updated 9/19/2011 9:58:14 AM ET 2011-09-19T13:58:14

Guests: Andrew del Greco, Greg Feith, Jimmy Carter, Mackenzie Warren, Mike
Draper, Don Butterfield, Mackenzie Warren, Armando Avina, Mike Houghton


RACHEL MADDOW, HOST: Thanks, Lawrence.

And thanks to you at home for staying with us.

We begin with breaking news out of Reno, Nevada, where a vintage World
War II fighter aircraft has crashed into the stands at the National
Championship Air Races. Officials say this is, a quote, "mass casualty
situation up."

One witness describing it as just like a massacre. It`s like a bomb
went off. Again, that`s from an onsite witness.

A video posted on YouTube of the crash actually shows the moment of
impact. We will show you that. I want to warn you, the footage is
disturbing.

KOLO TV is reporting at least 12 people have been killed. A medical
official telling "The Associated Press" that more than 75 people on scene
are injured, 25 of those injuries are considered critical injuries. And
this happened at about 4:30 p.m. local time in Nevada.

It was a P-51 vintage Mustang aircraft which crashed into what they`re
describing into the box seat area at the front of the grant stand.

Jeff Martinez, who is KRNV-TV weatherman, told the "Associated Press"
that he saw the plane veer to the right and then, quote, "It just augured
straight into the ground."

The spokesman for the air races telling "The Associated Press" that
the pilot was 80-year-old Jimmy Leeward. This is his picture from his
Facebook page. KRNV reports that he`s 80 years old and from Florida.
According to his Facebook page, this is him flying the plane while
qualifying for the air races. The page also says he`d been racing
airplanes since the mid-1970s.

Again, there`s no word yet on why exactly this plane went down or
perhaps more importantly now, exactly how many people have been injured in
this incident. But medical officials say that 40 people, 40 people have
been taken to local hospitals by ambulance and at least one person has been
flown to a hospital.

Joining us now on the phone is reporter Andrew del Greco from our Reno
affiliate KRNV-TV.

Andrew, thank you very much for joining us. You heard what I just
said about what we know there. Do you have any additional information
right now about the extent of the injuries and what happened here?

ANDREW DEL GRECO, KRNV REPORTER (via telephone): Well, Rachel, I can
tell you right now I`m looking at I`d say three or four dozen people, these
are people from the media, these are also some of the plane enthusiasts,
some who have been here at the Reno national championship area, looking at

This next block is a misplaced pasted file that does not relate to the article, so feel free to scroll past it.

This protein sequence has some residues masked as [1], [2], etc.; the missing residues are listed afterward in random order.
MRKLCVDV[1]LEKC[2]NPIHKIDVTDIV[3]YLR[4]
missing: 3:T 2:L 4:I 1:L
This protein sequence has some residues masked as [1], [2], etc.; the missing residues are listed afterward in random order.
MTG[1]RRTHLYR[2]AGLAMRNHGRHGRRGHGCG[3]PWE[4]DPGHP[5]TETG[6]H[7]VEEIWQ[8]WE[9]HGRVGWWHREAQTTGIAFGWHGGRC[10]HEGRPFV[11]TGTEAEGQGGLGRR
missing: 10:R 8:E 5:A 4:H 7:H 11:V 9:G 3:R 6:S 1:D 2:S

people really from different law agencies.

We are standing by for a news conference that`s going to happen any
minute now. So, we should get some more concrete information I would say
any minute now. But I think it goes without saying that it`s basically a
scene of shock here.

These air races have been going on for decades and there have been
pilots who have crashed before, but nothing like what has taken place
today. We, as you have told your audience, a P-51 has gone down into an
area where we would think that maybe dozens of people were watching the air
races. So in years past, the crashes have not involved bystanders. Where
it looks like today that has been the case.

So, I`ve also heard some people wondering, you know, could this be the
end of the air races, with something like this happening? But it`s too
soon, of course, to get into that. That is for another day. Right now, we
want to know more about how many people were injured and if anyone died
today, unfortunately, or maybe how many people died.

And it looks like the news conference is about to get under way any
minute now. And if you would like to come back to me later in your show, I
bet you I can give you and your audience some more concrete information --
Rachel.

MADDOW: Absolutely. Thank you, Andrew. One last question for you.
We can see one -- from the footage here, we can see one area of seating
from which the crash was viewed. Who would have been sitting in the area
it seems like the plane went down into?

DEL GRECO: Well, there are some witnesses who I talked to that said
it was a VIP area, but I do not have that confirmed. Of course, in these
kinds of emergency situations, the media, of course, we`re not the first
priority, as all the responders deal with their work. So, we have not been
officially addressed yet.

I can just tell you that some of the witnesses said it was a VIP area.
Possibly dozens of people who were there watching the race.

MADDOW: Andrew, are there multiple ambulances or air ambulances on
scene that you can tell?

DEL GRECO: Oh, there were dozens of ambulances here. I think most of
them have already taken people back to the area hospitals here in the Reno
area. But there were I would say dozens of ambulances from what I saw.
You had some flights -- some helicopters above.

Right now, I do not see any helicopters and I would think that most
the ambulances have now taken the patients back to the hospitals.

MADDOW: Andrew del Greco from Reno affiliate, KRNV TV -- thank you
very much.

Again, the basics of the situation are that a vintage plane
participating in an air race in Reno, Nevada, has crashed -- apparently
crashed into a grandstand area. The footage that we have of the moment of
impact is taken, as you can see here, from one area of seating at this air
race.

The reason that there may be so many casualties in this event, and
again, we do not have confirmed deaths, but reports of dozens of
casualties. The reason that there may be people hurt here is although you
can`t see it in this footage, apparently what`s happened is that this plane